Most of us violinists (as well as violists, cellists and bassists) are our most comfortable in an orchestra setting. Of course, the music is fantastic, and usually very challenging to learn and play. But learn and play we do, after woodshedding our parts carefully at home. Our teachers have been able to impart their technical and musical know-how to allow us to learn difficult pieces on our own. We take those skills, now finely honed, to the concert hall, where we deeply breathe in the joy of a beautiful performance, in amazing rhythm with our colleagues. If we’re lucky, our family and friends in the audience will enjoy our performance as much as we do.
That “Other” Kind of Music . . .
After the concert, we might have dinner, or dessert and drinks, and enjoy some live music. And you can bet that the music is not classical! If you’re like me, you may have envied the musician at the restaurant or club, performing jazz, rock, bluegrass, Latin or fusion music to an appreciative audience. Playing classical music is great, but the appeal of a solo act, or a small ensemble, artfully playing off the audience, weaving improvised passages and clearly making the music their own, is surely irresistible.
But that’s a different world, requiring a completely different skill set, not possible for classical players – different pedagogy, different theory, a different approach altogether. It would mean starting from scratch, wouldn’t it?
The Musician as Entrepreneur
The fact is, there are more musical opportunities for string players today than ever before. These opportunities are easily accessible. Today, we have among us great artists who cross over seamlessly from classical to jazz, rock, Latin and other genres. Others started out in one genre but switched gears at the start of their promising careers, establishing themselves in another by putting their passion to work for them. Until fairly recently, this shape-changing was rare, for many reasons, not least of which were the invisible but wholly present technical boundaries that separated one genre from another . . . particularly between classical and all others (“alternative”).
All that has changed. Today, these two artificial worlds are really one world, learning from and supporting each other. This was evident at the American String Teachers Association (ASTA) conference in Atlanta earlier this year, where classical players were eager to learn from fiddlers and jazzers, and rock violinists attended classical workshops to improve their own technique. The emergence of the musical entrepreneur, which ASTA keynote speaker Aaron Dworkin so passionately spoke of, was in full bloom, as these artists taught us about all aspects of their careers: From composing and arranging, to building their audience, to social media savvy, to the creation of unique pedagogy that is not taught in music schools (yet). The happy byproduct of this more unified world of music making is that musicians of all genres are taking a “deeper dive” into the music itself, getting to know their music at a far more visceral level.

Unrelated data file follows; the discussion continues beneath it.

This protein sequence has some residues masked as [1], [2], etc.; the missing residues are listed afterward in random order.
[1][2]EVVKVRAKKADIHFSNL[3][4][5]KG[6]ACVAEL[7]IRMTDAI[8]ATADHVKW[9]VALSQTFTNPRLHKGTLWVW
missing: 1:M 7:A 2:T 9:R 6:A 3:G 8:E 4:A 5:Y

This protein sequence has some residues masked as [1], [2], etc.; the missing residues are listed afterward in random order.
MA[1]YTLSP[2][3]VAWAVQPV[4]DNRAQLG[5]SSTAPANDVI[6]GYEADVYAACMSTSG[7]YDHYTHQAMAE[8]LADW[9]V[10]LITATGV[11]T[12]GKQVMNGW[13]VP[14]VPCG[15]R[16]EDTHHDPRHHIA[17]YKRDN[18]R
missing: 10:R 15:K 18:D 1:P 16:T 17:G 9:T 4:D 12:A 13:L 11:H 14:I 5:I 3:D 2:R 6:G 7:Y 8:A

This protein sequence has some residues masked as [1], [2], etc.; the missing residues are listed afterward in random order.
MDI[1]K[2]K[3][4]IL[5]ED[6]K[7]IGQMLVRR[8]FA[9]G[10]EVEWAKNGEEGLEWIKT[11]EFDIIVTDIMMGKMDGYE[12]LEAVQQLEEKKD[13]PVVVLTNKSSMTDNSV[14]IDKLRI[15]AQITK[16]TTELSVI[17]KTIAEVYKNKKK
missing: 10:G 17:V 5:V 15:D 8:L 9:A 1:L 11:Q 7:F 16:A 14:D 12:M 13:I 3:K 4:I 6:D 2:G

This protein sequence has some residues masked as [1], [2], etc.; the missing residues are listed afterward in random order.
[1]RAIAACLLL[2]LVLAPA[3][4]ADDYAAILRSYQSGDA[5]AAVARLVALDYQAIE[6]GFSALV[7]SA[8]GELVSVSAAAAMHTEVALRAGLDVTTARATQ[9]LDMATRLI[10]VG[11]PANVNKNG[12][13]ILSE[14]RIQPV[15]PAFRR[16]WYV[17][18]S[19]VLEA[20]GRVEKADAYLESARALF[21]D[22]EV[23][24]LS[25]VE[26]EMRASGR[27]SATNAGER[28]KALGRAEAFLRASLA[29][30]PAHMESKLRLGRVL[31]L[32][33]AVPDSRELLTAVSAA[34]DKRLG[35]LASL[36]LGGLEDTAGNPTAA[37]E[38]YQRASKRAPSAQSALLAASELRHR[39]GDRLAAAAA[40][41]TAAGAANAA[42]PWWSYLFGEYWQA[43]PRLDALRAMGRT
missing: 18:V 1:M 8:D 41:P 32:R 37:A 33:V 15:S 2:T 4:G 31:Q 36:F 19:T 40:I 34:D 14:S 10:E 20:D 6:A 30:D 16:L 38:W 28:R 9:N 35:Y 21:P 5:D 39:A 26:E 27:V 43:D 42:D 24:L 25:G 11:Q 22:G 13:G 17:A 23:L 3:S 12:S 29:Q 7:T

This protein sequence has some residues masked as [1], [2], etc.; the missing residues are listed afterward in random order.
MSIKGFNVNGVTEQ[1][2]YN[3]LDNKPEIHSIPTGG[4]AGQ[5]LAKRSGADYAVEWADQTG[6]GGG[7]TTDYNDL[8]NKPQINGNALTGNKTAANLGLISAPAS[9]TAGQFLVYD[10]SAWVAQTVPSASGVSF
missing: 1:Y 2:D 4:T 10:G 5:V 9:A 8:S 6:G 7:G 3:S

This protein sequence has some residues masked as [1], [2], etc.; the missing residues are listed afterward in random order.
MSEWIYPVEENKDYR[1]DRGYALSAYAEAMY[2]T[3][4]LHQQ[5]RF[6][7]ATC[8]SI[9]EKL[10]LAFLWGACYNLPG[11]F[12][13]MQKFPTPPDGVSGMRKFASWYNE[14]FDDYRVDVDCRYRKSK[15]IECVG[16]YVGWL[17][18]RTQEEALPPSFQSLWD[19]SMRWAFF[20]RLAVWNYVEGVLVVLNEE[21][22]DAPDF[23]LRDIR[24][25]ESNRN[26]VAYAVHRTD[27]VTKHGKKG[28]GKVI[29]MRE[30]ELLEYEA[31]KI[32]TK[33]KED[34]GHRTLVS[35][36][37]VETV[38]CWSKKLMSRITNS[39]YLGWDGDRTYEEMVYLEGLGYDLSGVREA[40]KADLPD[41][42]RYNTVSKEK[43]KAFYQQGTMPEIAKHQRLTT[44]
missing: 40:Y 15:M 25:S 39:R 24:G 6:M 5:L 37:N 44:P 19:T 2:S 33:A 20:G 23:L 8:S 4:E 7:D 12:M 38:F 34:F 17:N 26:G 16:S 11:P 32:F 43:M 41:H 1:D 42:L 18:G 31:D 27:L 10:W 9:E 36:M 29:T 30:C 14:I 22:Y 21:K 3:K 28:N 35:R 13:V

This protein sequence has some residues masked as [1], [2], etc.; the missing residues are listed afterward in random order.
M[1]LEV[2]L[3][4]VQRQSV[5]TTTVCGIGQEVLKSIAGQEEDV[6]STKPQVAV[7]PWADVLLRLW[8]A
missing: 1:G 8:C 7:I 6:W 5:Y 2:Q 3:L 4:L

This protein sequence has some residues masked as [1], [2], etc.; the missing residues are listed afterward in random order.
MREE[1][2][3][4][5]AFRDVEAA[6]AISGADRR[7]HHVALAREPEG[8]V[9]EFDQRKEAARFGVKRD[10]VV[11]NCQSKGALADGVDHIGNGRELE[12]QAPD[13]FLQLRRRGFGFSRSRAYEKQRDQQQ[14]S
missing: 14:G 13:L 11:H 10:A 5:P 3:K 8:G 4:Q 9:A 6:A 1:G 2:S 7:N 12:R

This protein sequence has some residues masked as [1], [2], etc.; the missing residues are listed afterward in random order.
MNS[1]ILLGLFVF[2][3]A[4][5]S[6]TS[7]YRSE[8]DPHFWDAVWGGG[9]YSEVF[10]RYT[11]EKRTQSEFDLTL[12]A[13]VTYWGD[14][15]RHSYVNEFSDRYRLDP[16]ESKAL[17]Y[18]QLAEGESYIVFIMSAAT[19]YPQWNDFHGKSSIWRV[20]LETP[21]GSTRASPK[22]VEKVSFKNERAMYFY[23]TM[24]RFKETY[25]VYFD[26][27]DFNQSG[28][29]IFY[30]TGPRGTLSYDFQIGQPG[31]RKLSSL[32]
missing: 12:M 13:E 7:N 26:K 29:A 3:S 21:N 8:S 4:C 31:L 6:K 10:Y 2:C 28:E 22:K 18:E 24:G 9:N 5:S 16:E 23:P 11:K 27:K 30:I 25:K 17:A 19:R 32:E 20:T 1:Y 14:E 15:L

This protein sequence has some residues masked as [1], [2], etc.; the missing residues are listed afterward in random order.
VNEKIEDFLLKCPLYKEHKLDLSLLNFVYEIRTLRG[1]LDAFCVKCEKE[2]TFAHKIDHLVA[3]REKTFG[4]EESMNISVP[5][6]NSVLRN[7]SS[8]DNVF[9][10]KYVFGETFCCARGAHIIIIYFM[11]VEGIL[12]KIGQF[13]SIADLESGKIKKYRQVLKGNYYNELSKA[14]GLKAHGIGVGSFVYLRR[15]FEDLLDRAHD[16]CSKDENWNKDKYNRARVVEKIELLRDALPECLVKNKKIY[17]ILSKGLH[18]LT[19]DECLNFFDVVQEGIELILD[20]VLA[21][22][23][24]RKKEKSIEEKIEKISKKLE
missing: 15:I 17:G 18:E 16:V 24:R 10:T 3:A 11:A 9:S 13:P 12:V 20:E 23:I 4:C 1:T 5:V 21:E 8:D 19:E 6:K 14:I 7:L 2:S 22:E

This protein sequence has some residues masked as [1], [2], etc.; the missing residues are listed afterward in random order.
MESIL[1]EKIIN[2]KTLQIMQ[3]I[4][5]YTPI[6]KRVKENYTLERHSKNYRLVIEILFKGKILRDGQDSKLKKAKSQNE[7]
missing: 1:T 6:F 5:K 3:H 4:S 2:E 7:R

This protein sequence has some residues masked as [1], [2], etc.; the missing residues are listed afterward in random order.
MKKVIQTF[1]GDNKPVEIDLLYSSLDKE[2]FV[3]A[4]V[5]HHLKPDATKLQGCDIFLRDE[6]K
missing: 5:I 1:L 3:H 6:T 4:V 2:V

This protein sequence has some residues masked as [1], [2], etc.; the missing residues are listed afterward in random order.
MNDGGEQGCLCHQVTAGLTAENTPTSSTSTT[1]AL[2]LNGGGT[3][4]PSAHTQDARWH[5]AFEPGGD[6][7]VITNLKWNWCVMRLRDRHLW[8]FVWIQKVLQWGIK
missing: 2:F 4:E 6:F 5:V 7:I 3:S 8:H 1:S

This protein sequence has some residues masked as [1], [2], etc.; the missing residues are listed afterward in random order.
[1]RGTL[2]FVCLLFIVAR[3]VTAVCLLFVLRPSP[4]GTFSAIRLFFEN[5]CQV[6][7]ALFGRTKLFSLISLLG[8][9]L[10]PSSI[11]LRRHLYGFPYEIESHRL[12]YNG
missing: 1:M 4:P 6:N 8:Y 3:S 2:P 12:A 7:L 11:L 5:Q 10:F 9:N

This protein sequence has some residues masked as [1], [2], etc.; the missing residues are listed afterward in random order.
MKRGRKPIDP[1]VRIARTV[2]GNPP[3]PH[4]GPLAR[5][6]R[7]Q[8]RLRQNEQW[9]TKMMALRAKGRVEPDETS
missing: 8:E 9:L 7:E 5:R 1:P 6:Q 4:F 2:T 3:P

One World of Music
Indeed, there is no longer an “alternative” or “eclectic” string world that is separate from classical. Instead, we have witnessed the emergence of The Total Violinist . . . a player that is equipped for all musical possibilities, imparting their knowledge to others. For some, it is the gateway to a different genre than where they began, as violinist Tracy Silverman has famously stated, and who now offers string players the pedagogy to push the boundaries of their own artistry. For others, the challenges and joys of becoming a multi-genre player, or creatively blending musical forms into their own unique forms, has come from exploration beyond what they learned in conservatory.
Jeremy Cohen is just one example of such an artist. For Rachel Barton Pine, extending outside traditional bounds has enabled her to become an even better classical violinist. Rachel informs her breathtaking baroque performances by focusing on an earlier era, while still dazzling audiences the world over with her masterful classical AND heavy metal performances! Still others have combined their journey as a Total Violinist with their passion for teaching others: Violinist Christian Howes, the spectacular jazz player and teacher of improvisation for string players, has created an entire system of teaching improvisation to any traditionally trained string player, as well as coaching us on how to manage our careers, opening up new worlds of music making to all. And of course, Mark O’Connor has enlightened us with his now famous O’Connor Method, teaching us that there can be much more to playing a string instrument than merely replicating music – we can also fearlessly recreate music bounded only by our own imaginations.
Although they have been largely ignored by the big publishers and mega-companies, these artists are actually at the cutting edge of today’s music world, moving all of us forward. With the advent of the web, social media, music notation software and digital media, today’s Total String Players have led the charge in creating these resources and bringing them to an ever-wider audience. Once again, SHAR has opened the doors wider for players everywhere to discover the tools to unleash their own artistic passions: From streaming digital videos, to downloadable sheet music, to groundbreaking new pedagogy, to stories of inspiration from the artists themselves, SHAR is your go-to place for becoming a Total String Player.